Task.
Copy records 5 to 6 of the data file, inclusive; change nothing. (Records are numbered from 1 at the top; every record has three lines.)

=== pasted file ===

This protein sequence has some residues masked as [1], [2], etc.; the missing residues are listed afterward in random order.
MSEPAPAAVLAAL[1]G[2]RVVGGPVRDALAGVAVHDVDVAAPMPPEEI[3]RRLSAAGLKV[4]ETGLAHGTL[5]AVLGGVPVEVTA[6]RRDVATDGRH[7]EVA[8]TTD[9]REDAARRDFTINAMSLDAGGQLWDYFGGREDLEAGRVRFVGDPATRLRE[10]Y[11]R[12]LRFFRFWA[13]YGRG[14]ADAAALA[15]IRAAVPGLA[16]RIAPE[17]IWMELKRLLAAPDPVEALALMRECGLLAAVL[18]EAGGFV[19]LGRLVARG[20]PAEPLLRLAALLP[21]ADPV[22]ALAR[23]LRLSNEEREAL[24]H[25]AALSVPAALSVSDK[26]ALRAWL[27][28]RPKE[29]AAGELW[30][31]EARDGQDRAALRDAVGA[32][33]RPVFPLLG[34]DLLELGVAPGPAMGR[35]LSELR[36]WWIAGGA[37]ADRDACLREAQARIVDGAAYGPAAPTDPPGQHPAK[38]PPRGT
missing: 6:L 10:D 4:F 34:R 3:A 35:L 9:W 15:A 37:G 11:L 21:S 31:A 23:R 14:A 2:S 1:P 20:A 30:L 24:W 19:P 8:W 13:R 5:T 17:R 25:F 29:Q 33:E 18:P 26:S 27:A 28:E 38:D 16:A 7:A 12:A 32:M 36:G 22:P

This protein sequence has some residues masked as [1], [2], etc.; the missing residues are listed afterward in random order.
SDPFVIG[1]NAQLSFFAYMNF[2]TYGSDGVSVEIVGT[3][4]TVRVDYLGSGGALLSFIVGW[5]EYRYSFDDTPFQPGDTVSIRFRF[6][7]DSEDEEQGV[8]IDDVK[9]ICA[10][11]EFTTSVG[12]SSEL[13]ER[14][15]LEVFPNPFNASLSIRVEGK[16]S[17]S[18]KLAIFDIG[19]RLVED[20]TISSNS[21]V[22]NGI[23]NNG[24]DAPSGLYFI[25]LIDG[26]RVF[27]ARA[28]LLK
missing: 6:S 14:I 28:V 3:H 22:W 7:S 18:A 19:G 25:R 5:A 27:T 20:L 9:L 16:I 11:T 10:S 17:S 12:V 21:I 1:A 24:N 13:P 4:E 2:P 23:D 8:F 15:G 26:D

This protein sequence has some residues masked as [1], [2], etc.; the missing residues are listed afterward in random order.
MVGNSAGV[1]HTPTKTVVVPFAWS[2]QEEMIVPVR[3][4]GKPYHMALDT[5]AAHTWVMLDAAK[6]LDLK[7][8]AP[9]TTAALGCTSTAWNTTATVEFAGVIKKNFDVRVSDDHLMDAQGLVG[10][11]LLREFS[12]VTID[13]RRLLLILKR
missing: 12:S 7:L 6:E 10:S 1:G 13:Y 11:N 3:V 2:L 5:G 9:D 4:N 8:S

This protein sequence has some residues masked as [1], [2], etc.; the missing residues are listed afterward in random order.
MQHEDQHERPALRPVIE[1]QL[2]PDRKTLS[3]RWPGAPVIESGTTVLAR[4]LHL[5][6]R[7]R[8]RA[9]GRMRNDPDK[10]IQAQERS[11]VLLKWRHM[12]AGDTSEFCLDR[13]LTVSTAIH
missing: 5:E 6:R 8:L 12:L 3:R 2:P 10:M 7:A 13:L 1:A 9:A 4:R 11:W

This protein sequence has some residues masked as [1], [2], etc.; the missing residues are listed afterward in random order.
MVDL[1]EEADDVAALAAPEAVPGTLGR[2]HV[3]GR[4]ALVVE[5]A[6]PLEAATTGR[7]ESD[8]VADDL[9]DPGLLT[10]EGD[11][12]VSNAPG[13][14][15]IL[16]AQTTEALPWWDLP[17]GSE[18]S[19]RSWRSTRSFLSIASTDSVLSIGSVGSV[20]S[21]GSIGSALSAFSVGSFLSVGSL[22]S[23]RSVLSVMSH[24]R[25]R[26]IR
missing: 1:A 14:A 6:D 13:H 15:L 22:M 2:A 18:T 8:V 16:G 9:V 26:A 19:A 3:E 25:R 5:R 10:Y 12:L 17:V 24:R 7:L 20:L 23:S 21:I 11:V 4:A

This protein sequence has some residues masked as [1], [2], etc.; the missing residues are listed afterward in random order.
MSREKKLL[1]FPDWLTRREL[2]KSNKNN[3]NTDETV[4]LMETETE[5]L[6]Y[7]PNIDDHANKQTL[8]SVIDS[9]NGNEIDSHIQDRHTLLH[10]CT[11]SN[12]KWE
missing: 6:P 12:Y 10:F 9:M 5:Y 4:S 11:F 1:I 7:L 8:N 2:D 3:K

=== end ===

This protein sequence has some residues masked as [1], [2], etc.; the missing residues are listed afterward in random order.
MVDL[1]EEADDVAALAAPEAVPGTLGR[2]HV[3]GR[4]ALVVE[5]A[6]PLEAATTGR[7]ESD[8]VADDL[9]DPGLLT[10]EGD[11][12]VSNAPG[13][14][15]IL[16]AQTTEALPWWDLP[17]GSE[18]S[19]RSWRSTRSFLSIASTDSVLSIGSVGSV[20]S[21]GSIGSALSAFSVGSFLSVGSL[22]S[23]RSVLSVMSH[24]R[25]R[26]IR
missing: 1:A 14:A 6:D 13:H 15:L 22:M 2:A 18:T 8:V 16:G 9:V 26:A 19:A 3:E 25:R 5:R 10:Y 12:L 17:V 24:R 7:L 20:L 23:S 21:I 11:V 4:A

This protein sequence has some residues masked as [1], [2], etc.; the missing residues are listed afterward in random order.
MSREKKLL[1]FPDWLTRREL[2]KSNKNN[3]NTDETV[4]LMETETE[5]L[6]Y[7]PNIDDHANKQTL[8]SVIDS[9]NGNEIDSHIQDRHTLLH[10]CT[11]SN[12]KWE
missing: 6:P 12:Y 10:F 9:M 5:Y 4:S 11:F 1:I 7:L 8:N 2:D 3:K